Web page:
Ady met Adél Brüll, whom he would immortalize as the Leda of his poetry, during his years at Nagyvárad, which were also significant in his personal life and literary growth. 

This older, married lady (her married name was Diósi) had a significant impact in his life since she was more experienced, worldly, and sophisticated than he was. 

Their passionate and at times stormy love affair, which ended in 1912, is chronicled in poems that would change Hungarian love poetry forever. 

When Ady traveled to Paris as the foreign reporter for his newspaper, Brüll was there, and she guided him through his impressions of the French capital. 

When he returned from his journey in 1904, he sprang onto the scene with a new lyrical style. 

Ady was working for the liberal Budapesti napló in Budapest by 1905. 

He advocated for drastic changes in many writings, and independence from Austria was also discussed. 

Ady shifted his focus to the social issues that were ruining the nation at this time, championing the downtrodden in both his poetry and prose works. 

In 1908, the influential magazine Nyugat was founded, and Ady quickly became linked with it—all the more so since his more radical ideas clashed with the Budapesti napló's middle-of-the-road liberalism. 

Ady opposed Hungarian involvement in the war when it broke out in 1914, further isolating him from official political activity. 

Humanism and patriotism motivated his antiwar poetry. 

Ady claimed that the impoverished and politically weak suffered the most, and that the war was being waged against Hungarian interests only for Austrian objectives. 

Ady spent much of this time at Érdmindszent and Csucsa, the estate of Berta Boncza, whom he had met in 1914 and married the next year. 

Berta, the daughter of a wealthy nobleman and a powerful politician, was much younger than Ady, and she had been drawn to him when she read his book Blood and Gold while still at school in Switzerland. 

The poems written for her have a different tone than the Leda poems: the love is more passionate and less sexual. 

They express the hope that Csinszka (as Berta is referred to in the poems written for her) would maintain the poet's ideas and aspirations. 

Ady was severely sick with syphilis at this point, which had been slowly killing him since his Nagyvárad days. 

In October of 1918, Hungary experienced the revolution that Ady had hoped for. 

Despite his misgivings about the socialist system, Ady traveled to Budapest, where he was feted by the revolutionary leadership. 

He also questioned that the Karolyi government's wooing of the Entente countries would yield any fruit. 

His suspicions were correct, and the Entente did nothing to help Hungary. 

Ady died in January 1919, oblivious to the fact that Hungary's area would be severely reduced and his birthplace and home region would be given to Romania. 


Endre Ady, like János Arany and others before him, emerged from the country's deep core and tried to elevate the nation to a new awareness.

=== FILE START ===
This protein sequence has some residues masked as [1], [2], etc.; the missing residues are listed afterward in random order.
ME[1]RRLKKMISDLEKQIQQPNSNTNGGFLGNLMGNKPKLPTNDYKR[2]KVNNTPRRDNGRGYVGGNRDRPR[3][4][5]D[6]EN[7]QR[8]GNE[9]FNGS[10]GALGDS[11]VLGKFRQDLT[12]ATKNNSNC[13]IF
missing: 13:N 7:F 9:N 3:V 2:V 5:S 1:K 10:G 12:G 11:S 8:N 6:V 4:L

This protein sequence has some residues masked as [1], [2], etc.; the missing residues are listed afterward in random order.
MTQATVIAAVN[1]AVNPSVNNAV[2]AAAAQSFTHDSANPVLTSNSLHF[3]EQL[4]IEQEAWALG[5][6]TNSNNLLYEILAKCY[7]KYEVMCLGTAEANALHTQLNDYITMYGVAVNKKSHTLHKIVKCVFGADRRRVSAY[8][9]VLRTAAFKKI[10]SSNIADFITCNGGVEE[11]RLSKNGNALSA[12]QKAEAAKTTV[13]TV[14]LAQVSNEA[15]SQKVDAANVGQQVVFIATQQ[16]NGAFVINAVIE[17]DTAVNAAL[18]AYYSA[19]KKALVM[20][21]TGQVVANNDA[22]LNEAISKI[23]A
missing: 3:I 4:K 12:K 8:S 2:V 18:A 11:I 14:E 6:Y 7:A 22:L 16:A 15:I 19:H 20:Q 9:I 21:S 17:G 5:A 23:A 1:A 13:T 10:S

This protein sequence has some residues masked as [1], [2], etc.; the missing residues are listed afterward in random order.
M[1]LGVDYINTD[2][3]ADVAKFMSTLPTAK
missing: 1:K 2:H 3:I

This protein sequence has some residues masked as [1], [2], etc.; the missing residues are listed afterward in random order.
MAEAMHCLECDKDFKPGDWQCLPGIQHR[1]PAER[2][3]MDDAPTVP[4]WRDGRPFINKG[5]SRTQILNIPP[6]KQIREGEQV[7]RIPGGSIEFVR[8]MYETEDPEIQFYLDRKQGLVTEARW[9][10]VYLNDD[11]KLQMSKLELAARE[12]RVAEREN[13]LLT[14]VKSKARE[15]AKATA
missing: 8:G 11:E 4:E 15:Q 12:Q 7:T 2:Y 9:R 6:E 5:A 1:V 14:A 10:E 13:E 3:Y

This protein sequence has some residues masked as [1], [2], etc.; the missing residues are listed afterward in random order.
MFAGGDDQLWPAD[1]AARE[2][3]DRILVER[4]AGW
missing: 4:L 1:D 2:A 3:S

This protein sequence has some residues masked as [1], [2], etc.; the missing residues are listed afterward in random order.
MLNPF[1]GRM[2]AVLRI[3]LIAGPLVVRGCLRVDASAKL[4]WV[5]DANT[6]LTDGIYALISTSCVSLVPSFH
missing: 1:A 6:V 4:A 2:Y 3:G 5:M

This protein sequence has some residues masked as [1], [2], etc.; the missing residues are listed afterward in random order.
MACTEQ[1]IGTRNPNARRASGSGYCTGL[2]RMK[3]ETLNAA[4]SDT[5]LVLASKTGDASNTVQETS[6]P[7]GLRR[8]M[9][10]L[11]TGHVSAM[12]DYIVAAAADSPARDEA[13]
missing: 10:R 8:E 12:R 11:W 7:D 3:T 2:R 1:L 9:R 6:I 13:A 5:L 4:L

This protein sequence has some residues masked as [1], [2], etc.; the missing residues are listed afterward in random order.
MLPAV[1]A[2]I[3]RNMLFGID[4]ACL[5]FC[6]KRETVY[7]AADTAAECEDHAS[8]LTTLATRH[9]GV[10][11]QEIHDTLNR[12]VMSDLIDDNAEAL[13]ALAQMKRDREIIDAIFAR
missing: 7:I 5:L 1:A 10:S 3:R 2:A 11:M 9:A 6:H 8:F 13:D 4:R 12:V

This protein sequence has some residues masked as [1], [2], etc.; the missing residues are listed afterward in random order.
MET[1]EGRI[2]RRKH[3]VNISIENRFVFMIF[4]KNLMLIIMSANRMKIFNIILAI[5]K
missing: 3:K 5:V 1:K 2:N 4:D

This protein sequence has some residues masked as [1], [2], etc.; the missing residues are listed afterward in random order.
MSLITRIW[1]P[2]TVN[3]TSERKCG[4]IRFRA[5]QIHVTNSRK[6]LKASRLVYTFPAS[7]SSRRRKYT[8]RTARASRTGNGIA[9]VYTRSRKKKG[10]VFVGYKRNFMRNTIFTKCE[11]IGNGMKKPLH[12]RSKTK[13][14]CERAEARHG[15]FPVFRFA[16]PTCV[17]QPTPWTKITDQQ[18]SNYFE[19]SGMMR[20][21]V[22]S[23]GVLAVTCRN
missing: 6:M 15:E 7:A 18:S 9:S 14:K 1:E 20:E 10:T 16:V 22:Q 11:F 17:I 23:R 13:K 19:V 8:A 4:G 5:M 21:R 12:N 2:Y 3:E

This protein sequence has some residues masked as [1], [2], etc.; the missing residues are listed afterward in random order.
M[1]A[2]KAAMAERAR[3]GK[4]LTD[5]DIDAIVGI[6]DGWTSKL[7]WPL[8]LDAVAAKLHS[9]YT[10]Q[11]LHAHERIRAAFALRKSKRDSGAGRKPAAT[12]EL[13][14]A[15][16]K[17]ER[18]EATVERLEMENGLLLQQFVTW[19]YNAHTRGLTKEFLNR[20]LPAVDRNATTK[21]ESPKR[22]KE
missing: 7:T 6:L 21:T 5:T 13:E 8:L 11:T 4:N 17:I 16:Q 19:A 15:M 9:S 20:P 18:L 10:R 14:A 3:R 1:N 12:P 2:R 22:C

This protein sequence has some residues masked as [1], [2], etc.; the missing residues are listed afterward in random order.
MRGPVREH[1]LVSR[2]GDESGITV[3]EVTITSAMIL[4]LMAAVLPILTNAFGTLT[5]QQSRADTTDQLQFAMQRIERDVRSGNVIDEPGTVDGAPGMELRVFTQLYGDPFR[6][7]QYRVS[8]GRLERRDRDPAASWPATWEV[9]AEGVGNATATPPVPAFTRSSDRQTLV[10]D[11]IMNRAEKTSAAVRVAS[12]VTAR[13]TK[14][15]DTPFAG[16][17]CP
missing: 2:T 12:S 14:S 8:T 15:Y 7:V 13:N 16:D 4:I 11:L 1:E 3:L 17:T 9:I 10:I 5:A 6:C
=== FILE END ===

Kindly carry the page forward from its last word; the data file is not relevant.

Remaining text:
Because the literary and political establishments had failed to see the need for change, Ady became an innovator. 

Ady's "Hungarianness" is a major theme in his work, and he was acutely conscious of his fight "with Europe for Europe." Ady has never strayed from his roots. 

Instead, he drew inspiration from folklore, eighteenth-century kuruc poetry, Mihály Csokonai Vitéz's folk-song-inspired lyrics, and the revolutionary lyricism of Sándor Pet1fi, Hungary's great national poet. 

Ady also relied extensively on Hungarian Calvinism and the rich vernacular heritage of Protestant literature in order to develop a very personal contemporary style that was driven by the conflict between Hungarian and Western European influences. 

He integrated European ideas, preoccupations, and techniques into his famous love poems to Leda and Csinszka, as well as his poetry on materialism and national traditions, showing the influence of Friedrich Nietzsche and Henri Bergson, as well as Charles Baudelaire and Paul Verlaine.

Ady is now regarded as one of the most influential members of the group of authors and philosophers that changed Hungary's intellectual life in the early twentieth century. 

New Verses

Ady's first two collections of poetry, Versek (poems) and Még egyszer (once again), drew little attention; they were minor collections in the conventional sense. 

However, in 1906, Ady's unique style appeared in New Verses. 

He included new topics and ideas, as well as new pictures and a fresh, new style, in this exhibition. 

New Verses emphasized brevity and impact, which continued in Ady's subsequent three collections: short, succinct lines; short poems filled with significance; condensed language with many layers of reference. 

A single metaphor is developed in several of the early poems. 

Ady prefaced New Verses with a statement that describes the conflict that runs through his whole oeuvre: Hungary is a country stuck at the crossroads between East and West. 

He wonders whether he might break in from the West with "new melodies of new times," while proudly claiming his lineage from the conquering Hungarians of the ninth century who arrived via the Eastern gate. 

In a defiant affirmative, he claims that these poems are "still triumphant, still fresh, and Hungarian" despite conservative resistance. 


Ady stopped in mid-career to adopt a calmer style and grayer moods after the explosion of intensity that defined his style from 1906 to 1909. 

His topics and concerns remained mostly unchanged, but there was a depth of thinking, and his poetry took on a more gloomy tone. 

As he saw policies that could only lead to disaster being mindlessly pursued by the political class, his worry for the country's destiny, especially for ordinary people, increased.